Salma Arastu was born in the city of Ajmer, Rajasthan, a historic desert town in Northwestern India in 1950. She now lives and works in Emeryville, in Alameda County, in the Bay Area.
From childhood she had an interest in drawing and painting and she was encouraged by her family and her school teachers to take up art. In her words, " I felt a need to express and the need to reach out. I felt that I have to say something important and I used to doodle around everywhere."
She has been painting for more than thirty years, since earning her degrees in Fine Arts from the College of Fine Arts and Architecture, Jawaharlal University, Hyderabad, in 1971 and later in 1974 from the MS University in Baroda, India.
Her work with continuous and lyrical line is influenced by her native culture and her residence in Iran and Kuwait City before immigrating to the US in 1986.
Born into the Sindhi and Hindu traditions in her native India, she later embraced Islam through her marriage. At birth, Ms. Arastu was given the life-defining challenge of a left hand without fingers. Being very spiritual by nature and by the upbringing by her mother, she realized the unity that was possible among all people. She was able to transcend barriers often set forth in the traditions of religion, culture and the cultural perceptions of handicaps. Her personal triumphs have been defined and shaped by the simple principle of faith in The Divine, the compelling force which has guided her life and work. As a woman, a Hindu, a Muslim and a multi-cultural artist and a mother, she sees a unique opportunity to create harmony and world transformation through the expression of the Universal in her art.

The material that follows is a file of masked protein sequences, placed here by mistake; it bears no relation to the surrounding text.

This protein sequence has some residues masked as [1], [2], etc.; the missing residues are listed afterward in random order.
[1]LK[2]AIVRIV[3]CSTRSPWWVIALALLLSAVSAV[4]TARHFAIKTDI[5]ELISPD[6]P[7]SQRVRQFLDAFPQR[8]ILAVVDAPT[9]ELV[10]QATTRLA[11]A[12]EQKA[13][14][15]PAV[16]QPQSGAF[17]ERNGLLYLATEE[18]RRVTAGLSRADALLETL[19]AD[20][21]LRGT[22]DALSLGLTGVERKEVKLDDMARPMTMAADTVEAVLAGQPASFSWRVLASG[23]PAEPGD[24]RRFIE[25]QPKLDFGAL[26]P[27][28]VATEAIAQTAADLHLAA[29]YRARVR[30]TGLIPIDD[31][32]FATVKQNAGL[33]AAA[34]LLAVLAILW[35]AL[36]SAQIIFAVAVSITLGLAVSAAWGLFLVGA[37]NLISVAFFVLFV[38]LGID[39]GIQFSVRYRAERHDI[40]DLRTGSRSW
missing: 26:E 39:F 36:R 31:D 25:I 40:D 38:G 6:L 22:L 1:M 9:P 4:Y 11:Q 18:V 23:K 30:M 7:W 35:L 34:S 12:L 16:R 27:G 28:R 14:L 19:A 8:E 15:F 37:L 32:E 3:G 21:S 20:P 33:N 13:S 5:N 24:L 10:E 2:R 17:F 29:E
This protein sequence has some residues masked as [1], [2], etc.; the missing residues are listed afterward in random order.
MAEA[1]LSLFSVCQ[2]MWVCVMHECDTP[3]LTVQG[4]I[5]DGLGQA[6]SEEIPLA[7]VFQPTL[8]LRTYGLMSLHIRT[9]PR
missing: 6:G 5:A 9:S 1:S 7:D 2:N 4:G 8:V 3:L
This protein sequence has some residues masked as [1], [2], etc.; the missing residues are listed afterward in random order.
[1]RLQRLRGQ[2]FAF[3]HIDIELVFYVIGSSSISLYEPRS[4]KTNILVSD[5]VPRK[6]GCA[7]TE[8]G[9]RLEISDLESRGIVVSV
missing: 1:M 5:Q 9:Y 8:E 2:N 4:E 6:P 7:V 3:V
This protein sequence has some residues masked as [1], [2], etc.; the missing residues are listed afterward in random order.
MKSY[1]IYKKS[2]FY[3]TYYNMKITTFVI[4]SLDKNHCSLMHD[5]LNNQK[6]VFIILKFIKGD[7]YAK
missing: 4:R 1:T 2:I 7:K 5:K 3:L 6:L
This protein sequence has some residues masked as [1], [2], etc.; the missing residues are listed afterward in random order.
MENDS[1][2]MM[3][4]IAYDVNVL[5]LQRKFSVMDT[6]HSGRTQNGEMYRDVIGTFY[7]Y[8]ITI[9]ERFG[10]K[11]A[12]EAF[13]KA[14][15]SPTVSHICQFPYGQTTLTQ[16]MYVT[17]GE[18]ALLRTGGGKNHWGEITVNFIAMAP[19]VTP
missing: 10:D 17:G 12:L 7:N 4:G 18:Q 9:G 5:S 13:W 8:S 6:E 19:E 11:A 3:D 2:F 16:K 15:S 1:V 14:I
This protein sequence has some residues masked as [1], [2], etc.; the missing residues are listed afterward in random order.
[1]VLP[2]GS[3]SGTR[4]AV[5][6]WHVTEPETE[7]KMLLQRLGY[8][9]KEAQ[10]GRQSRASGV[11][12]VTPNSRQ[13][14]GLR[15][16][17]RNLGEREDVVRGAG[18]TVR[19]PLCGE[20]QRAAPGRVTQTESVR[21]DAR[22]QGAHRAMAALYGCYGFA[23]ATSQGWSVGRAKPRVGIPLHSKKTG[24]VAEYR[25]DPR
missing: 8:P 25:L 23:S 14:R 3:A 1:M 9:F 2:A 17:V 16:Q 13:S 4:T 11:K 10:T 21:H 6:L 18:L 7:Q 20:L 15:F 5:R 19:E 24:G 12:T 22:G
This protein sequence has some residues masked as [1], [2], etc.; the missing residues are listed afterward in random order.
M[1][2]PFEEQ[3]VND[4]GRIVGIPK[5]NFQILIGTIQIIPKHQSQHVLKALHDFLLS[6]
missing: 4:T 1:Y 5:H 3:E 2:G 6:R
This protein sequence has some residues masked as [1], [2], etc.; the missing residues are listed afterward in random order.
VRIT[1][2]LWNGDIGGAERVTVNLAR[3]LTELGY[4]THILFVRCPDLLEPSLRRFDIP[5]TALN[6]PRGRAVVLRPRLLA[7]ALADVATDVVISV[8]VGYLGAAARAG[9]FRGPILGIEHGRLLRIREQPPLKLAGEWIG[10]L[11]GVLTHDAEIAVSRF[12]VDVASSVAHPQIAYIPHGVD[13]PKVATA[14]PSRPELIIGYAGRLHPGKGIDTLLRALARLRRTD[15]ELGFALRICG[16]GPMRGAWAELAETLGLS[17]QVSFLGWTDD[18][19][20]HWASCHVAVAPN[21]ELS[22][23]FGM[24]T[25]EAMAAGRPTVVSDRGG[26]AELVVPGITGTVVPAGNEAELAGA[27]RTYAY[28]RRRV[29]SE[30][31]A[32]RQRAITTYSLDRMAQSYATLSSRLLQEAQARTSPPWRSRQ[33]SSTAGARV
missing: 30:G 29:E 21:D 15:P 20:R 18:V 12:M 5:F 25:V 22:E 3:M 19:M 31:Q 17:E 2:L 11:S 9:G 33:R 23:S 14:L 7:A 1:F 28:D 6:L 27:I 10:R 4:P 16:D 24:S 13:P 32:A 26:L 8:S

- She has had more than 40 exhibitions of her work in India, the USA and Europe. Many of her works are in private and public collections --- like the Salar Jung Museum in Hyderabad, the museum of Modern Art, New Delhi, the Harrisburg Art Museum, the Allentown Art Museum and the Pennsylvania Power and Light Company.
- In 2008, the Alameda County commissioned Salma for three paintings which are now in the Collection of the County of Alameda.
- In December 2008, her new book of art and poems in English was published by Half Full Press from Oakland California in their series of Emerging American Artists program. The book is titled "The Lyrical line" and has more than 100 images of her works from last 10 years. About her book Salma says: "My paintings celebrate life. In this art book I have tried to trace with lines and color a trajectory of the human emotions that all of us feel no matter where we are from and what our individual situations are.
- In 2005, a documentary "The Story of the Lyrical Line", about her work and life was produced and distributed by Sommaiyah films from Phoenix, Arizona.
- In the summer of 2002 Salma won a (6) week Artist-in-Residence Award. She lived and worked in Swabisch Gumund, in southern Germany where she was hosted by a German family and exhibited her work in her capacity as a goodwill ambassador for the sister city, Bethlehem, Pennsylvania.
- First place in painting at North Eastern Regional art show at Marywood University, Scranton, Pennsylvania.
- In addition to her prolific painting, Salma has also authored several published works of free verse and short stories in her native Hindi. Her collection of poems "Dard Ki Seedhiyan" (Exploring Steps in the realm of Pain) in Hindi language was published in 1981 with a grant from Andhra Pradesh Sahitya Kala (Literary Arts) Academy, Hyderabad, India.
- Shortly after arriving in the US, she also became an entrepreneur founding Your True Greetings, a successful greeting card company that uses her paintings and calligraphy to serve the needs of Muslim communities in the US, Canada, Japan and the United Kingdom.
In her words, "Through my art I am attempting to create a visual language in which the magic of communication plays a central role. My subjects include people who, whatever they do, they do together. They initiate each other, they celebrate together, they grieve together, they pray together. In our communities it is important that we understand each other, accept each other with our differences and emerge as loving and caring communities for a successful and peaceful world."